Bringing Sea Turtles Out of their Shells

Four hundred miles from the ocean, rehabilitators are working to save the species.

November 19, 2014

There are a thousand ways for a baby sea turtle to die.

Too much rain before it hatches turns the bottom of the nest into quicksand. Too much sun cooks the reptile in its shells. There are hungry seagulls, raccoons, dogs, and even ants. Then there are the crabs.

“A few years ago, a passerby saw a turtle being dragged into a ghost crab’s burrow while the turtle was making his crawl from the beach,” said Josianne Romasco, a keeper aquarist at the Pittsburgh Zoo & PPG Aquarium. “He had a good-size gash on the back of his neck from the pinchers.”

Normally, such a turtle would be a goner—and rightly so. Death by predators is one way that nature weeds out the weak and keeps the gene pool strong. But instead of going to the great Gulf Stream in the sky, this guy got a name, Ghostbuster, and a ride with Romasco to Pittsburgh for rehab.

Why do all that for one little loggerhead?

Well, for starters, six out of the world’s seven sea turtle species are vulnerable, endangered, or critically endangered. That makes every single hatchling super valuable, even the little guy that nearly got the King’s Justice from a ghost crab. Not to mention, Ghostbuster might actually be a girl—turns out, it’s really tough to sex a baby sea turtle—and girls are worth a lot more than boys, biologically speaking. 

“In 18 years, once she reaches sexual maturity, she could be laying 140 eggs three times a year,” said Romasco. “That’s 140-plus chances to get loggerheads off the endangered species list.”

It’s for this reason that Romasco helped orchestrate the Sea Turtle Second Chance Program, a partnership between the Pittsburgh Zoo and the North Carolina Aquariums. Coastal facilities, she explained, can only handle so many stranded or injured turtles, but inland facilities, like the one in Pittsburgh, sometimes have the room to help out.

When I went to check it out a few weeks ago, Romasco was hosting a two-year-old, 45-pound loggerhead named Harold and a much smaller turtle named Jolly Roger, perhaps weighing just 10 pounds and less than half the size of Harold. Both gave me a steely glare—my visit had delayed their supper.

The two were brought into Second Chance as stragglers. They weren’t injured, like Ghostbuster, who was eventually released into the sea after he healed under Romasco’s care. But for whatever reason, Harold and Jolly Roger just didn’t leave the nest with the rest of their clutch. It could be a sign of genetic weakness, Romasco said, or maybe it’s just something that will work itself out over time.

Photo: North Carolina Aquarium at Pine Knolls Shore

Romasco works to develop enrichment activities that not only keep the animals engaged but also help prepare them for life in the wild. Chomping through ice cubes to get at a squid or scouring fake seaweed for hidden shrimp, for instance, teach them food doesn’t just fall out of the sky. Each turtle has to pass a series of physical and medical tests before it can graduate rehab and qualify for release. If the keepers determine, say, a turtle’s vitamin D is too low or it isn’t foraging properly, then they’ll continue to work with it until the requirements are met.

During my visit, Romasco lowered a perforated Polar water container into the tank. She then slid a dozen or so sardines into it and left Harold to work out the problem. A full-grown loggerhead would be able to use its powerful beak to crunch through this grade of plastic like a cracker, she explained, but little Harold would have to use his wits, such that they were.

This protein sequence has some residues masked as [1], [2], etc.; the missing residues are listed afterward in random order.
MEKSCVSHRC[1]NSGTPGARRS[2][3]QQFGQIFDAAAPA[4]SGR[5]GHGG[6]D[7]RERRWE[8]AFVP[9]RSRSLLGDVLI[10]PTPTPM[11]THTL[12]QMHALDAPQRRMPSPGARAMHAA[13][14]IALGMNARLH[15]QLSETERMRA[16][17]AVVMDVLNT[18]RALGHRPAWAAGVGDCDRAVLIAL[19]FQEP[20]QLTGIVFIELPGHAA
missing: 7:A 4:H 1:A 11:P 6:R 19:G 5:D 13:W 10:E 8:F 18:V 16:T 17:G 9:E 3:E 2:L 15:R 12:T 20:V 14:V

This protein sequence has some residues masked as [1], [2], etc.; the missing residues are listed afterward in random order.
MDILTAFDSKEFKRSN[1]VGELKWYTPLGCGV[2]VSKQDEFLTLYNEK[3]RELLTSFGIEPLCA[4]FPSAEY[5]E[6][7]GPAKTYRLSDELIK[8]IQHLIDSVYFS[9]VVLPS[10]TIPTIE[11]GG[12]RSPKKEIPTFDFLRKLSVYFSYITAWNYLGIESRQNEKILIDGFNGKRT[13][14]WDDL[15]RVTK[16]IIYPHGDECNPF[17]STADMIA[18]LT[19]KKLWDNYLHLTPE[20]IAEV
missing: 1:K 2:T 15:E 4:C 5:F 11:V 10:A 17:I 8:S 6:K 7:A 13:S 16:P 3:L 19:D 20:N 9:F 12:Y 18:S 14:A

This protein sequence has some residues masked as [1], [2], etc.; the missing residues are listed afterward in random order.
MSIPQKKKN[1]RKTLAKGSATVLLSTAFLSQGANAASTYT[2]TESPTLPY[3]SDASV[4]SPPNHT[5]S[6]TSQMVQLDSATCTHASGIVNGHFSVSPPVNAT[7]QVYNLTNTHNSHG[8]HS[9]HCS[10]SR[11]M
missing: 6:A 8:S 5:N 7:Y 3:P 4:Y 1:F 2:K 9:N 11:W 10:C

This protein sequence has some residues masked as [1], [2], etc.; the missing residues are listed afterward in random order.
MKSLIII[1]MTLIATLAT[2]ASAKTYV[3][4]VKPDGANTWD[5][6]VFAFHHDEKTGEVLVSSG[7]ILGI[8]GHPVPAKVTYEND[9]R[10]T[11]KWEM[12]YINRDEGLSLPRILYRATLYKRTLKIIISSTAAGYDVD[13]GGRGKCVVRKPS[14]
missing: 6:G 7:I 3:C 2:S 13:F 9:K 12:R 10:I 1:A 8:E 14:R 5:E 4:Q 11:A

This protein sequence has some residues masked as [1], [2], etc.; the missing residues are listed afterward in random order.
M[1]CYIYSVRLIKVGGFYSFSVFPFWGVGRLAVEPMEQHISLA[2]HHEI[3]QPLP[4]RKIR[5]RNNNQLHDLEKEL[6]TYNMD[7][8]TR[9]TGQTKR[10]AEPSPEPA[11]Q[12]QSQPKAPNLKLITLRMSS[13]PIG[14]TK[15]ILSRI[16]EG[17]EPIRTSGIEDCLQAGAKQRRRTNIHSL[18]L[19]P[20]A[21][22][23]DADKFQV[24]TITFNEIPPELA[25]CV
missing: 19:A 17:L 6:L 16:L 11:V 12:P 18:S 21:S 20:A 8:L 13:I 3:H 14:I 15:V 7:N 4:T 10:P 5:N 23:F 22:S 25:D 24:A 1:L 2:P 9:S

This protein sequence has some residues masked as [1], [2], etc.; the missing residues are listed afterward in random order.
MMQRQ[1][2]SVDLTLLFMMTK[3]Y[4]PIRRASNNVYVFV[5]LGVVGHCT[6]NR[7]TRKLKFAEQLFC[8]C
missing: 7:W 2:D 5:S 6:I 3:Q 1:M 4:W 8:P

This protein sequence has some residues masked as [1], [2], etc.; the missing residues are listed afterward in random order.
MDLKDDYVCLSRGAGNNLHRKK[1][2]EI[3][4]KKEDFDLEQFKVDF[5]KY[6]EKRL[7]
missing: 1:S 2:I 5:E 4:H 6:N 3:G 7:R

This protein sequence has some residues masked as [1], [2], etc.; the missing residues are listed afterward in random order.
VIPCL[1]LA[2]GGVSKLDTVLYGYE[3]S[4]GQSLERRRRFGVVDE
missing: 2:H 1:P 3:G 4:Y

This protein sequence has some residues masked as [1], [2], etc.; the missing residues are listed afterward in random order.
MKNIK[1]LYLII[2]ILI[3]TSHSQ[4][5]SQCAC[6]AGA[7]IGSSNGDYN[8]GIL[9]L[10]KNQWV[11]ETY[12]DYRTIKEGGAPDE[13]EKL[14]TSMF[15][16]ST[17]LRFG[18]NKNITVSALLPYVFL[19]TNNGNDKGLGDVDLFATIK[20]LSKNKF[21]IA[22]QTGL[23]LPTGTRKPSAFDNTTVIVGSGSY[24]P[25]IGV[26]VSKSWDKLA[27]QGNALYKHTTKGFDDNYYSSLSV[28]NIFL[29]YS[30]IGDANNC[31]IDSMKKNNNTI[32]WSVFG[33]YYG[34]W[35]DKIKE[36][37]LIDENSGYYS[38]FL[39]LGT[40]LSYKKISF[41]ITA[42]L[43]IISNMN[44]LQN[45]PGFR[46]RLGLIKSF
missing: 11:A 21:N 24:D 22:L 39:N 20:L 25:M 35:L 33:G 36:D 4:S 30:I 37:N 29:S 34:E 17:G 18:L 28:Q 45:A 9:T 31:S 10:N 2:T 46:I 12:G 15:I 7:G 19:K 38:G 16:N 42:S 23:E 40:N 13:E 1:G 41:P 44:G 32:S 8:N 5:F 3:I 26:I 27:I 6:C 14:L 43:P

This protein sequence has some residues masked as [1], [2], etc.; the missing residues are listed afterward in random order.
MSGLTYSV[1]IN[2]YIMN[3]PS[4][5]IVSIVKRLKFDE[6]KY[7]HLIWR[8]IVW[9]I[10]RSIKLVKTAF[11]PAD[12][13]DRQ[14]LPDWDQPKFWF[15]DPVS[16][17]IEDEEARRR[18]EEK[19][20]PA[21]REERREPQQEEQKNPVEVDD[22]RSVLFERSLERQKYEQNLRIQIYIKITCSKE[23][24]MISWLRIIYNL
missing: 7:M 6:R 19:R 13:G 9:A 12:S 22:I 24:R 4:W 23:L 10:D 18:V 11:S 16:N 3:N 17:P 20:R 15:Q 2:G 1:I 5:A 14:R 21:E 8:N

While he worked the container like a fishy gumball machine, Romasco fed Jolly Roger in a nearby tank. She was worried about him. At this point in his life, he should be able to gobble down large chunks of fish, but even medium-size pieces seem to give him trouble.

That may not sound like a huge deal, but small quirks like this sometimes reveal deeper problems. When another turtle, Carson, was nearing his release date, Romasco noticed his indifference toward a live blue crab. Sure enough, after running a battery of tests, she discovered he had a serious lung infection.

“I have to remind myself every day that we didn’t take in turtles that were well to begin with,” she said. “So when they’re acting a little wonky, causing some trouble or making me sad, I have to remember this is the business I got into. They aren’t perfect.”

But if that’s the low point of turtle rehab, then the release is definitely the high. At the beginning of this month, once Harold had passed his final health assays and behavioral trials—including tearing a live lobster to shreds—Romasco and her colleagues drove him back to his birthplace in North Carolina.

There, they met up with 60 other sea turtles, mostly from North Carolina but also from places like Connecticut, Kentucky, and California. The turtles and keepers boarded a vessel and boated 32 miles out in search of the 75-degree waters of the Gulf Stream, without which the turtles would go into shock. When it was their turn, Romasco slipped Harold into the sea and waved goodbye, never to meet again.

But Harold does keep in touch via e-mail: Thanks to a satellite tracker epoxied to his shell, Romasco gets progress alerts every few days. And actually, through, you can keep tabs on him, too! Harold’s tracker last checked in on Saturday, and he’s swum a whopping 1,226 kilometers since release.

And don’t be too sad for Romasco. For every release, she gets to bring back what she calls a “party favor.” This time it’s a three-month-old loggerhead hatchling she’s nicknamed “Cutch” (after Pittsburgh Pirates star Andrew McCutchen), who was trapped at the bottom of one of those quicksand nests caused by excessive rain.

“Stop by and visit,” Romasco told me when I checked in with her. “They grow up fast!”

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